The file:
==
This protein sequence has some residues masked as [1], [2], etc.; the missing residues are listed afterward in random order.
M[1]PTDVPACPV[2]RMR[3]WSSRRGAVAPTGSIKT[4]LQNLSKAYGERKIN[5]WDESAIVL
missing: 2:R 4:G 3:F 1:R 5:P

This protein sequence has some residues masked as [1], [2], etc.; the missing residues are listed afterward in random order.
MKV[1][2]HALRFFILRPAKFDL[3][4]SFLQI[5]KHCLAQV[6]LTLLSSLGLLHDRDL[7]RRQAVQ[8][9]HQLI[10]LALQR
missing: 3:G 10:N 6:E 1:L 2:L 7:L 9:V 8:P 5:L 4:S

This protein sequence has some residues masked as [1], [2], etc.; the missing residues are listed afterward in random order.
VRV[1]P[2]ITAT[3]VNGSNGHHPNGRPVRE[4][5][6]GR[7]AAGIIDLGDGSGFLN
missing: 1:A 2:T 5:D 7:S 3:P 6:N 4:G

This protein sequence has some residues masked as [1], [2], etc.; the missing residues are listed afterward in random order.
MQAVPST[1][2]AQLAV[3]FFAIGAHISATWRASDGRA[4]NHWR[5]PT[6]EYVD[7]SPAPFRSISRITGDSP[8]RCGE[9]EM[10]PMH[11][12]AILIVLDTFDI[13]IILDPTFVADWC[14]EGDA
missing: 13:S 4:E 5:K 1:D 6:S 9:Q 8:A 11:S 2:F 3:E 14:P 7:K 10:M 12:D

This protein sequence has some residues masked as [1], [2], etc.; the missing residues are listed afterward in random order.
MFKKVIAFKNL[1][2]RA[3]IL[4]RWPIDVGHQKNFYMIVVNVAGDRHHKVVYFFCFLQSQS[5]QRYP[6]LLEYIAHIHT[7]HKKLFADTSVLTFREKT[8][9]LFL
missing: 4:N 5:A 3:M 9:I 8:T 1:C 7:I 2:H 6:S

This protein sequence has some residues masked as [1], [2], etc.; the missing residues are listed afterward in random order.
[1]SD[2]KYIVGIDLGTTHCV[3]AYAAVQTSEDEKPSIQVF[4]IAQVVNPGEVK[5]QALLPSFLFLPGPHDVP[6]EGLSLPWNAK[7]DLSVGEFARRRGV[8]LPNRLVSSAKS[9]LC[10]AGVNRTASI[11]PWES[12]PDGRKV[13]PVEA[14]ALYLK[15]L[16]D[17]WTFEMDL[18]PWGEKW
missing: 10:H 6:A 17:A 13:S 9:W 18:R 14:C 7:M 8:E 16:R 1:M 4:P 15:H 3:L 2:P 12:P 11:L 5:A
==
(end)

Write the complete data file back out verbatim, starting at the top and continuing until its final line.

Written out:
This protein sequence has some residues masked as [1], [2], etc.; the missing residues are listed afterward in random order.
M[1]PTDVPACPV[2]RMR[3]WSSRRGAVAPTGSIKT[4]LQNLSKAYGERKIN[5]WDESAIVL
missing: 2:R 4:G 3:F 1:R 5:P

This protein sequence has some residues masked as [1], [2], etc.; the missing residues are listed afterward in random order.
MKV[1][2]HALRFFILRPAKFDL[3][4]SFLQI[5]KHCLAQV[6]LTLLSSLGLLHDRDL[7]RRQAVQ[8][9]HQLI[10]LALQR
missing: 3:G 10:N 6:E 1:L 2:L 7:L 9:V 8:P 5:L 4:S

This protein sequence has some residues masked as [1], [2], etc.; the missing residues are listed afterward in random order.
VRV[1]P[2]ITAT[3]VNGSNGHHPNGRPVRE[4][5][6]GR[7]AAGIIDLGDGSGFLN
missing: 1:A 2:T 5:D 7:S 3:P 6:N 4:G

This protein sequence has some residues masked as [1], [2], etc.; the missing residues are listed afterward in random order.
MQAVPST[1][2]AQLAV[3]FFAIGAHISATWRASDGRA[4]NHWR[5]PT[6]EYVD[7]SPAPFRSISRITGDSP[8]RCGE[9]EM[10]PMH[11][12]AILIVLDTFDI[13]IILDPTFVADWC[14]EGDA
missing: 13:S 4:E 5:K 1:D 6:S 9:Q 8:A 11:S 2:F 3:E 14:P 7:K 10:M 12:D

This protein sequence has some residues masked as [1], [2], etc.; the missing residues are listed afterward in random order.
MFKKVIAFKNL[1][2]RA[3]IL[4]RWPIDVGHQKNFYMIVVNVAGDRHHKVVYFFCFLQSQS[5]QRYP[6]LLEYIAHIHT[7]HKKLFADTSVLTFREKT[8][9]LFL
missing: 4:N 5:A 3:M 9:I 8:T 1:C 7:I 2:H 6:S

This protein sequence has some residues masked as [1], [2], etc.; the missing residues are listed afterward in random order.
[1]SD[2]KYIVGIDLGTTHCV[3]AYAAVQTSEDEKPSIQVF[4]IAQVVNPGEVK[5]QALLPSFLFLPGPHDVP[6]EGLSLPWNAK[7]DLSVGEFARRRGV[8]LPNRLVSSAKS[9]LC[10]AGVNRTASI[11]PWES[12]PDGRKV[13]PVEA[14]ALYLK[15]L[16]D[17]WTFEMDL[18]PWGEKW
missing: 10:H 6:A 17:A 13:S 9:W 18:R 14:C 7:M 8:E 16:R 1:M 4:P 15:H 3:L 2:P 12:P 11:L 5:A